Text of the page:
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Through the Eyes of the Vikings: The Aerial Arctic

From fjords to humpbacks, or what 11th-century nostalgia has to do with polar bears.

We’re big fans of aerial photography and it hardly gets any better than that of National Geographic photographer Robert B. Haas.

After stunning the world with Through the Eyes of the Gods: An Aerial Vision of Africa in 2005 and Through The Eyes Of The Condor: An Aerial Vision of Latin America in 2007, Haas is now back with his coolest project yet, literally: Through the Eyes of the Vikings: An Aerial Vision of Arctic Lands — an ambitious and visually gripping exploration of the Arctic.

Bay of Bothnia, Sweden
Recycling pools beside a lumber facility near the port city of Karlsborg pock the landscape like shots through tempered glass.
Langøya Island, Norway
Industrial byproducts form a swirling palette at a waste-treatment facility on this island south of Oslo.
Manitoba, Canada
A polar bear pauses on a bed of kelp on Cape Churchill.
Lynn Canal, Alaska
Tributaries of the spectacularly deep fjord wind across a muddy plain to empty into a blue-green bay.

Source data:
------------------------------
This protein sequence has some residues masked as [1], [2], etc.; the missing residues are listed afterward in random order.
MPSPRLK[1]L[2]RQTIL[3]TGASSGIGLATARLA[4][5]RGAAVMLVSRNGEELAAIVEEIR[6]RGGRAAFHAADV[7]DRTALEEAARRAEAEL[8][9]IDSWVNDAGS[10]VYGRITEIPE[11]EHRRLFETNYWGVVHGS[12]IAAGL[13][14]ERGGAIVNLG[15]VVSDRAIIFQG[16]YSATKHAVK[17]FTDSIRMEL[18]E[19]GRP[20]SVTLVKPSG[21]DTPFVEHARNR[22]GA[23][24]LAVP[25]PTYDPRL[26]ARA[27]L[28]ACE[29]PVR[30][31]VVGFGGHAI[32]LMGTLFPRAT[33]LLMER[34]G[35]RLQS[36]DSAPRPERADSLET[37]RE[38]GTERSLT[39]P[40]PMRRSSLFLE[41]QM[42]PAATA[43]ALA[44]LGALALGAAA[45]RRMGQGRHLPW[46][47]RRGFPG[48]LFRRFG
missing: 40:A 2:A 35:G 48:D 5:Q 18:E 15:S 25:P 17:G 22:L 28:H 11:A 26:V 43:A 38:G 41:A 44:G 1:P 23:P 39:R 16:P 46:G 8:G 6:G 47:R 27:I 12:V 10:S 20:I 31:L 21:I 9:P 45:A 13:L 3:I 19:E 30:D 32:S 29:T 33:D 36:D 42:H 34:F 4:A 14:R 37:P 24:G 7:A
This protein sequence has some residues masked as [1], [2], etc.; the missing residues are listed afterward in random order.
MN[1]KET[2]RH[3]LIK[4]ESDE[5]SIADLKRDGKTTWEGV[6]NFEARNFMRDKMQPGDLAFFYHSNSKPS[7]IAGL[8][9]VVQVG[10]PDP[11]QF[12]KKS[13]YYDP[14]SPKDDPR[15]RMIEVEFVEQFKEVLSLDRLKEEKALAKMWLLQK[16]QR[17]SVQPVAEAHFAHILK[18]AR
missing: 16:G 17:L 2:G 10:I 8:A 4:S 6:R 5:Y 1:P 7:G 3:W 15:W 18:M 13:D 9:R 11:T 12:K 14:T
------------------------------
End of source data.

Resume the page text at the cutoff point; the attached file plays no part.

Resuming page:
Whether in myth or in fact, the Vikings call to mind a hardy and adventurous spirit of exploration and enterprise. The cool stare of a Viking in the slit beneath fur-lined headgear and above a craggy length of beard betrayed a willingness to face risk, eyeball-to-eyeball, to witness sights that others had not seen before and capture bounty that might one day become the stuff of legend.” ~ Robert Haas in the book’s introduction

Clam Gulch, Alaska
A clam digger pokes around Cook Inlet.
Kiruna, Sweden
Snowmobile tracks crisscross the surface of a melting pond.
Red Glacier, Alaska
Bergs and boulders form islands of ice and rock in the basin of the glacier.

What makes the book particularly captivating is the subtle bittersweet undertone of reconciling the breathtaking romance of the Arctic with our lurking awareness of its slow demise in the grip of climate change, with a breath of irony as we come to realize these magnificent landscapes are already dramatically different from what the Vikings saw centuries ago.

Iniskin Bay, Alaska
The Iniskin River resembles a reflective ribbon of glass as it flows into its namesake bay.
Disko Bay, Greenland
Mother and calf humpback whales breach the electric-blue surface on the west coast of Greenland.

Like an ephemeral memento, Through the Eyes of the Vikings hangs in our collective conscience with equal parts retrograde nostalgia and alive appreciation, encapsulating a moment in time and space slowly severed from existence by the axe of an invisible Viking.

Published September 24, 2010




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